Free-to-play has been suggested for Microsoft previously, and now it looks like they’re moving even closer towards that step. Hi-Rez Studios co-founder and chief operating officer Todd Harris thinks that micro-transaction based games are coming sooner or latter for Xbox 360.
“It’s really just the degree to which the free-to-play model and, even more specifically, constant updates are at – kind of what level of support there is for Xbox, or even PlayStation at this point,” Harris explained. “So the ability to patch frequently, the ability to have it be free-to-play so users can get a taste without any fee. At least from our conversations, both Sony and Microsoft are moving there strategically but there are still some things to be worked out on both the business side and the technical side and the certification side regarding frequency of patches. And those issues just need further advancement before we would be comfortable putting a release timeframe on a console version. It’s not the case of ‘never’, but we know all those things we can handle on the PC, so that’s why PC is first.”
“They’re [Microsoft] seeing where the industry is going,” Harris continued. “It’s inevitable that Microsoft will move towards that because the industry is moving towards that, and once that groundwork has been laid we would be in a better position to consider Tribes: Ascend for Xbox.”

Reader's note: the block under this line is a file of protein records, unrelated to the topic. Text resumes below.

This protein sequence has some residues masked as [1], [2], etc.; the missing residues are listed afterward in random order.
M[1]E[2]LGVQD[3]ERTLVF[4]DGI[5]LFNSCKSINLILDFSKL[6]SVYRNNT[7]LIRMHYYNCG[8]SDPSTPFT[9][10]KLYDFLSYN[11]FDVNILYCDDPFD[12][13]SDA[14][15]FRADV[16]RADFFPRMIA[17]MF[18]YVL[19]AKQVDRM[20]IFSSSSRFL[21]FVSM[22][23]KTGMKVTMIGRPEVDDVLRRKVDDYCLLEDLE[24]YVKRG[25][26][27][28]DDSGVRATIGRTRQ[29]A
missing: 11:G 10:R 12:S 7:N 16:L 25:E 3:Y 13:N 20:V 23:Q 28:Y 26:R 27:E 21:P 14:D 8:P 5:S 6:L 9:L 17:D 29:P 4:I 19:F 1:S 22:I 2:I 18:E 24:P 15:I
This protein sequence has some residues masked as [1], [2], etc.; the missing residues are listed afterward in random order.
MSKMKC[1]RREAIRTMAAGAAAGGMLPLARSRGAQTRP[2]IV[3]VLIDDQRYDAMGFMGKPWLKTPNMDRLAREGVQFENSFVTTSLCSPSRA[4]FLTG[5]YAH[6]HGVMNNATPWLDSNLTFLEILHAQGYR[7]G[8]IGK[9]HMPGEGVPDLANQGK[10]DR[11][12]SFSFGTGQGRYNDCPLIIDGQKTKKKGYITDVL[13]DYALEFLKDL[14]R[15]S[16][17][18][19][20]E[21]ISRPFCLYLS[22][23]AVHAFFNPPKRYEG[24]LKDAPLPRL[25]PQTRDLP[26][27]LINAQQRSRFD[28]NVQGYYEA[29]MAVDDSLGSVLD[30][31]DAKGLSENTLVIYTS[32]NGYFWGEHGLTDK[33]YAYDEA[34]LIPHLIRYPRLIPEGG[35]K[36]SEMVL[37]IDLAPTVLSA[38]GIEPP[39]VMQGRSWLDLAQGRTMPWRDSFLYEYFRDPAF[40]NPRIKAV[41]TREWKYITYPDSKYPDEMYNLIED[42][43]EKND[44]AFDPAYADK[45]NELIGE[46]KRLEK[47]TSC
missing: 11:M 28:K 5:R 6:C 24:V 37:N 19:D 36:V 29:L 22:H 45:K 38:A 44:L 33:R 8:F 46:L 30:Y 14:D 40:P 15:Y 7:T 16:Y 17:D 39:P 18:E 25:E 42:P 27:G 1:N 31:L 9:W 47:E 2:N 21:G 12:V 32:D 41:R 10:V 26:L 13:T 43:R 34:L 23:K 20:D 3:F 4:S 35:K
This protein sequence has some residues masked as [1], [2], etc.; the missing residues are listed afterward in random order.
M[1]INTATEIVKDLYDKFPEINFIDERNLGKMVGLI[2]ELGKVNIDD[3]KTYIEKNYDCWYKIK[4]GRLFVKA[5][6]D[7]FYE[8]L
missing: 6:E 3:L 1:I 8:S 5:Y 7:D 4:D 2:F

While Nintendo might give a hell no response to such a suggestion, Xbox senior product manager David Dennis says that Microsoft is, at least, considering such a move.
“We’re always looking at different models and different ways we can work with partners to bring content out,” said Dennis. “If you look, for example, at the stuff Kudo [Tsunoda, Kinect creative director] showed onstage at E3 Kinect Fun Labs that’s an ad-supported model. Those titles are sponsored. There are different ways you can deploy or distribute games using different types of business models and we’re always open to talking to partners.
“The strength we have in the business right now and the momentum we have allows us to experiment and try different things like that and see what consumers like and what they don’t like,” Dennis continued. “If there are experiences that they like and want to download because it’s ad-supported versus what are they willing to pay for it you’ll see us continue in the future to look for a lot of different models for distribution like that.”